What’s the most stressful part of college? Your first thought might be “homework” or “finals week.” While both are stressful, many college students stress even more about one thing in particular—money.
As you’ve probably heard, every year, tuition gets even pricier. And with a national freshmen undergraduate dropout rate of 24.1%, it’s no surprise that financial strain is a top reason for quitting school. The cost of housing, food, textbooks, and other college essentials adds up, and you’re left with quite the bill on your hands.
But the situation isn’t entirely hopeless. You found this article, which will direct you to where you can find free money to help pay for college. By the end, you’ll know exactly how to get a scholarship for college.
Types of Scholarships
There are hundreds of opportunities to win scholarships for college freshmen and other college students. One scholarship guide lists FAFSA (Free Application for Federal Student Aid), the CSS profile, and scholarship search engines as tools to find scholarships you may be eligible for.
While you might think of FAFSA as a source for loans, you may also qualify for grants AKA free money. Similarly, the CSS profile is a tool to access nonfederal student aid, though you have to pay to create it.
As far as scholarship search engines go, sites like ScholarshipOwl, fastweb, scholarships.com and Nitro are the classics. They allow you to search through hundreds of scholarships at a time using filters that cater to your profile.
Each of these filters can guide other parts of your scholarship search:
Just like a scholarship search engine, you can find scholarships for college freshmen by narrowing your search down to your neighborhood. By doing a simple online search, you can see what scholarships are specific to your city, county, or state.
Sometimes, going local is your best bet. If a company in your neighborhood is offering scholarships for business majors, you’re more likely to actually win that scholarship rather than a national scholarship for business majors.
The first step is knowing what to look for, so make sure to use your town or city before “scholarship” as keywords in your search.
As we mentioned, there are plenty of scholarships that are specific to your major. If you search, “scholarships for biology majors,” for example, you’ll get tons of results.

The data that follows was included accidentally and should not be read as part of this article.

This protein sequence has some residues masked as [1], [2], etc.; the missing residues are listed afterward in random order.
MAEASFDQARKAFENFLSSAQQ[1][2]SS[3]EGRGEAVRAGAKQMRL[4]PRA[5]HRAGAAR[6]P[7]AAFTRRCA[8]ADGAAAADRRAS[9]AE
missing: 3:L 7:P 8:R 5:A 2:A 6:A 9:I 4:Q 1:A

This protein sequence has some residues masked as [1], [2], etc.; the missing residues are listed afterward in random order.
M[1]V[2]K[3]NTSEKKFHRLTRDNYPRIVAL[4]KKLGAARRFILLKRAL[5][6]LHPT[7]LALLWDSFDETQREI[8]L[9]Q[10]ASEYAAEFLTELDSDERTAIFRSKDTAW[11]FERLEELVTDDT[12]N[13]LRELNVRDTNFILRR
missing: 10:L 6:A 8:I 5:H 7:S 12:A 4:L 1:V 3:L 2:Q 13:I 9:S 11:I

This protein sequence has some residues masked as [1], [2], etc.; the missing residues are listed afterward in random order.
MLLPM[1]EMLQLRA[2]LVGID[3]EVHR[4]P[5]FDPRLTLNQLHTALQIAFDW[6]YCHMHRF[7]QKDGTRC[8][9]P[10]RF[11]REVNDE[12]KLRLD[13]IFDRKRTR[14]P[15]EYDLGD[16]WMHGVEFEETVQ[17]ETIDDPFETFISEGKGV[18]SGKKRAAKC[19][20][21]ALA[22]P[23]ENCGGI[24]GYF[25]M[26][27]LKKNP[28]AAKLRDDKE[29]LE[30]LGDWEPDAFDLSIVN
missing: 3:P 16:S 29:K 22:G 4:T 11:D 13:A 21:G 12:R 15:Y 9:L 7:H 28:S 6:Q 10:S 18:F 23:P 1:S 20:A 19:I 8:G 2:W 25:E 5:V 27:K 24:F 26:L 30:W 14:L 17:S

Similarly, there are scholarships for different types of majors. For example, biology, physics, mathematics, and chemical engineering majors may all be eligible to apply for a “STEM scholarship.” Those who major in the performing arts and liberal arts also have unique opportunities.
Major-specific scholarships are worth looking into because they weed out the applicant pool. Instead of hundreds of applicants from across the nation, you might have a few dozen that are qualified to apply.
There are scholarships out there for everyone if you look hard enough. Many are based on different aspects of your identity, whether it is your race, ethnicity, gender, sexual orientation, or religion.
Again, filtering your scholarship search with keywords based on your identity narrows down the applicant pool. You could find a scholarship that you are uniquely qualified for.
While you’re going through the college application process, you’ll also be figuring out what kind of financial aid you qualify for. Based on your application and additional financial information, colleges will let you know what loans, grants, and scholarships you qualify for that are specific to their school.
This could play a huge role in where you decide to go to college and how much tuition will cost once you get there. You might just find a school where you’re qualified for a full-ride scholarship!
Strategies for Applying to Scholarships
Now that you have an idea of what kind of scholarships are out there, it’s time to figure out how to apply strategically. You want to apply to as many as possible while still getting around to specialized scholarship applications that you’re more likely to win.
So how do you get started? As one scholarship blog suggests, it’s time to prioritize the low-effort scholarship applications.
At this point, you’ve filtered through as many scholarships as possible. You know which ones require essays, which ones require transcripts, and which ones only require you to fill out a form.
In this strategy, you apply to as many “easy” scholarships as possible. These are the applications with similar writing prompts or single forms to fill out. By applying to a ton of scholarships right off the bat, you increase your chances of winning something.
Maybe you’re looking for a different strategy, something that revolves around the calendar. Lucky for you, there’s another effective method of getting college scholarships: prioritizing by the deadline.
For example, there are dozens of scholarships for July alone. If you have all your scholarship application information in one spreadsheet, you can easily compare deadlines.
From there, you can apply to whichever scholarship application is due first. If multiple scholarships are due in the same week or the same few days, you can decide which you’re more likely to win or which you can really gather all the application materials for.
Even though we discussed a lot about how to get a scholarship for college, there’s even more opportunity out there! Other scholarship filters include scholarships based on sport and grade level.
That means you can be a freshman in college or high school when you start to apply for scholarships. It’s never too early or too late! What matters is that you know that there’s scholarship money waiting to be won, and it’s up to you to go find it.